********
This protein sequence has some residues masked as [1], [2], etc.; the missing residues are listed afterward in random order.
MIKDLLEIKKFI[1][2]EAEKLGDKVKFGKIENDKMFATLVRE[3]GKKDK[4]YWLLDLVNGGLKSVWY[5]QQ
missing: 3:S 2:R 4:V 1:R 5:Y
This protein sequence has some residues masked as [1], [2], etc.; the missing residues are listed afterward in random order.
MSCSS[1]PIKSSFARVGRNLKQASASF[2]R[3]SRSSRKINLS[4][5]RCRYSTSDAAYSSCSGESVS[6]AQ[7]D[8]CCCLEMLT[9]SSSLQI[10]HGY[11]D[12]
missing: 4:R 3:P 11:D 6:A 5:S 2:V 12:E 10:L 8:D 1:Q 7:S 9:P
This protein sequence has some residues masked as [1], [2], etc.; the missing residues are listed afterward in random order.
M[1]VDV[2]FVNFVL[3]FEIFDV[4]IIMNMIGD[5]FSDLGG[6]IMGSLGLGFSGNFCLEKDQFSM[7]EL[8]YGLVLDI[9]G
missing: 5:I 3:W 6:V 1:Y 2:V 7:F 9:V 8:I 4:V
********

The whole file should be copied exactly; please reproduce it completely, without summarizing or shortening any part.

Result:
This protein sequence has some residues masked as [1], [2], etc.; the missing residues are listed afterward in random order.
MIKDLLEIKKFI[1][2]EAEKLGDKVKFGKIENDKMFATLVRE[3]GKKDK[4]YWLLDLVNGGLKSVWY[5]QQ
missing: 3:S 2:R 4:V 1:R 5:Y
This protein sequence has some residues masked as [1], [2], etc.; the missing residues are listed afterward in random order.
MSCSS[1]PIKSSFARVGRNLKQASASF[2]R[3]SRSSRKINLS[4][5]RCRYSTSDAAYSSCSGESVS[6]AQ[7]D[8]CCCLEMLT[9]SSSLQI[10]HGY[11]D[12]
missing: 4:R 3:P 11:D 6:A 5:S 2:V 12:E 10:L 8:D 1:Q 7:S 9:P
This protein sequence has some residues masked as [1], [2], etc.; the missing residues are listed afterward in random order.
M[1]VDV[2]FVNFVL[3]FEIFDV[4]IIMNMIGD[5]FSDLGG[6]IMGSLGLGFSGNFCLEKDQFSM[7]EL[8]YGLVLDI[9]G
missing: 5:I 3:W 6:V 1:Y 2:V 7:F 9:V 8:I 4:V